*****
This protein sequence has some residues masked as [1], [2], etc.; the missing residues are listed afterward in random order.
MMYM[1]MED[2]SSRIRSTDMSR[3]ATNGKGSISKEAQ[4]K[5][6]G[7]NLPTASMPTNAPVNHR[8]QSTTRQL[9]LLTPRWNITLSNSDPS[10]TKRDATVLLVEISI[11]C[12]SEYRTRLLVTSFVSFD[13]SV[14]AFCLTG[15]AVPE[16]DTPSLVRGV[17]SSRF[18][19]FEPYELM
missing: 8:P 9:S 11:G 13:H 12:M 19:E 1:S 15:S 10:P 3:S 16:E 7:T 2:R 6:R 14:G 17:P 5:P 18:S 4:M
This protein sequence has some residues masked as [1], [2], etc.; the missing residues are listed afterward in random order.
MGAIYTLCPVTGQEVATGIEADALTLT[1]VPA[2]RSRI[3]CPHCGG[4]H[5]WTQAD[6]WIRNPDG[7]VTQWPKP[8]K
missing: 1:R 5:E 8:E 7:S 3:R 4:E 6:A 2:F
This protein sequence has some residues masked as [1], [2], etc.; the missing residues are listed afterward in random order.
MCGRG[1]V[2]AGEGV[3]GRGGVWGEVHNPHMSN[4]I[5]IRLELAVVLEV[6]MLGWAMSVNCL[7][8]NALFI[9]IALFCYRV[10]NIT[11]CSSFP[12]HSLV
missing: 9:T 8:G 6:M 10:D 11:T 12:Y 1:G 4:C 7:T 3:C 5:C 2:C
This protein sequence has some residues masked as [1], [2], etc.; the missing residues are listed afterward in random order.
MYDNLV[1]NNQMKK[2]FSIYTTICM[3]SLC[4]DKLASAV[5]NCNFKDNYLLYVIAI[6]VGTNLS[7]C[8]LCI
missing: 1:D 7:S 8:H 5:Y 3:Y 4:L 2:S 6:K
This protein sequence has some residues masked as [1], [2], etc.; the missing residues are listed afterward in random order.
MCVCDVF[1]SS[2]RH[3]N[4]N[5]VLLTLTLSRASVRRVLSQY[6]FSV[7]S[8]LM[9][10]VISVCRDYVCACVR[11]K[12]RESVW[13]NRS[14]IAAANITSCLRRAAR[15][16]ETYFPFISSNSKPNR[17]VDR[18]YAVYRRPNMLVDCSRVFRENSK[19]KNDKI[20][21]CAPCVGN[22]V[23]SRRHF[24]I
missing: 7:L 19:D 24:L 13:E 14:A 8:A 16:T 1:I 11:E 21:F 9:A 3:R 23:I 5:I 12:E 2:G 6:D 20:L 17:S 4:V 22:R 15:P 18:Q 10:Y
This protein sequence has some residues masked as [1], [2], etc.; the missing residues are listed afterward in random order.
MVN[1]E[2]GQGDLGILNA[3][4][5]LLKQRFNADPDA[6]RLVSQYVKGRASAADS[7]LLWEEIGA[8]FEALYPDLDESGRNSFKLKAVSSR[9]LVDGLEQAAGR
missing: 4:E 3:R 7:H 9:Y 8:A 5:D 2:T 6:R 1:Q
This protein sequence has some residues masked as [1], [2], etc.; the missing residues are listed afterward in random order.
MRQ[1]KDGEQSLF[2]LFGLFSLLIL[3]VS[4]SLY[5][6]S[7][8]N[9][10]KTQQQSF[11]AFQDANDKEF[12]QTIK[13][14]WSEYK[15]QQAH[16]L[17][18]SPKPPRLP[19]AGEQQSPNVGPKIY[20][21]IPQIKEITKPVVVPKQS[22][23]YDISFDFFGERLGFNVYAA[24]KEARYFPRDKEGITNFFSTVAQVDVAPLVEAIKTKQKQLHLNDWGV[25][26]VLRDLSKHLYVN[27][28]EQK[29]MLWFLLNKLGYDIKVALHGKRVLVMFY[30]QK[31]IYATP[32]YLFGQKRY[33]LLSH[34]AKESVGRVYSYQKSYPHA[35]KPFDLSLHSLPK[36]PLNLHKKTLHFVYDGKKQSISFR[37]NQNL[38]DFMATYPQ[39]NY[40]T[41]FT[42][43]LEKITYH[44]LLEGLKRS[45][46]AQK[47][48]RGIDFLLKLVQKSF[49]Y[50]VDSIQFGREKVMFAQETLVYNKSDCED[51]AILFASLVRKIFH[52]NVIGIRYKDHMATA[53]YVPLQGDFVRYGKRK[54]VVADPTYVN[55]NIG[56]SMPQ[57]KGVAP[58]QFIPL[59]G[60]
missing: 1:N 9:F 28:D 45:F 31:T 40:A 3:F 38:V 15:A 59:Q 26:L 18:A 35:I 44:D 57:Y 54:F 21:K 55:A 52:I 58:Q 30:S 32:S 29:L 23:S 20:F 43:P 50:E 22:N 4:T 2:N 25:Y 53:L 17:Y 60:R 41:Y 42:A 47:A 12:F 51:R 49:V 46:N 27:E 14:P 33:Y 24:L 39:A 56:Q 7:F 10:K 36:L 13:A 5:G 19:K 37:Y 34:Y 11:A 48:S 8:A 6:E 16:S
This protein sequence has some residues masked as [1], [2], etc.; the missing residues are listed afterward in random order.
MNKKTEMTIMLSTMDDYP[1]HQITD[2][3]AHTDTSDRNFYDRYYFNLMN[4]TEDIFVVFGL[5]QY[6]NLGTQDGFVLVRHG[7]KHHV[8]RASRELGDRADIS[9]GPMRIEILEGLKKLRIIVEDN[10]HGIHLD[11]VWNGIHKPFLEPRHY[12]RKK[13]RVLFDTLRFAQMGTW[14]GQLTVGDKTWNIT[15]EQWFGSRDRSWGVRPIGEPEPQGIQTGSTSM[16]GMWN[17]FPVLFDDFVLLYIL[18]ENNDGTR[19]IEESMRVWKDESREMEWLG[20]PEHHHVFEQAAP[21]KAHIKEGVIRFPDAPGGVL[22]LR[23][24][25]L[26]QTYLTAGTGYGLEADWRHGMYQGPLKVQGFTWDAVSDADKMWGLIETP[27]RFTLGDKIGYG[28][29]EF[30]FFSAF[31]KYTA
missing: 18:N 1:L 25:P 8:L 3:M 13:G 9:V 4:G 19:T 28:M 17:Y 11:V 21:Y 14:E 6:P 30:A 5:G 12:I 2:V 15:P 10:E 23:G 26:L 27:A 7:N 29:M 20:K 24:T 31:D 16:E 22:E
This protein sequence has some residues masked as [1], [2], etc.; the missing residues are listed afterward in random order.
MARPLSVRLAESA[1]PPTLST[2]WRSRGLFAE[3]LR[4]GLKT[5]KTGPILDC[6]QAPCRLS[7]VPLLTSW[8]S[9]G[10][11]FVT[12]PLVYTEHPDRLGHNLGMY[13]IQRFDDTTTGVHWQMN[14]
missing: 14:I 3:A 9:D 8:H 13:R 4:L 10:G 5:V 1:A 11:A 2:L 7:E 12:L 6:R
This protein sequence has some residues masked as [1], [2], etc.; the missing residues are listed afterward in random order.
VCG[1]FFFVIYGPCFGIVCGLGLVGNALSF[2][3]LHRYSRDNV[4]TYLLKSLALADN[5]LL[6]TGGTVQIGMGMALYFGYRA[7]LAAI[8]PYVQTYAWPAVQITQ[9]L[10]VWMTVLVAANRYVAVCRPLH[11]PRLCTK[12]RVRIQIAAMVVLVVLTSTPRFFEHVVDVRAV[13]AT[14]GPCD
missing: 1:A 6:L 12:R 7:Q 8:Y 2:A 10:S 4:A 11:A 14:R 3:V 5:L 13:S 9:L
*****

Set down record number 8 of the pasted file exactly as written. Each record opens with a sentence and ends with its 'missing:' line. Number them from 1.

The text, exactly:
This protein sequence has some residues masked as [1], [2], etc.; the missing residues are listed afterward in random order.
MNKKTEMTIMLSTMDDYP[1]HQITD[2][3]AHTDTSDRNFYDRYYFNLMN[4]TEDIFVVFGL[5]QY[6]NLGTQDGFVLVRHG[7]KHHV[8]RASRELGDRADIS[9]GPMRIEILEGLKKLRIIVEDN[10]HGIHLD[11]VWNGIHKPFLEPRHY[12]RKK[13]RVLFDTLRFAQMGTW[14]GQLTVGDKTWNIT[15]EQWFGSRDRSWGVRPIGEPEPQGIQTGSTSM[16]GMWN[17]FPVLFDDFVLLYIL[18]ENNDGTR[19]IEESMRVWKDESREMEWLG[20]PEHHHVFEQAAP[21]KAHIKEGVIRFPDAPGGVL[22]LR[23][24][25]L[26]QTYLTAGTGYGLEADWRHGMYQGPLKVQGFTWDAVSDADKMWGLIETP[27]RFTLGDKIGYG[28][29]EF[30]FFSAF[31]KYTA
missing: 18:N 1:L 25:P 8:L 3:M 13:G 9:V 4:G 19:T 28:M 17:Y 11:V 21:Y 14:E 6:P 30:A 5:G 12:I 2:V 15:P 10:E 23:G 26:L 27:A 7:N 29:M 20:K 24:T 31:D 16:E 22:E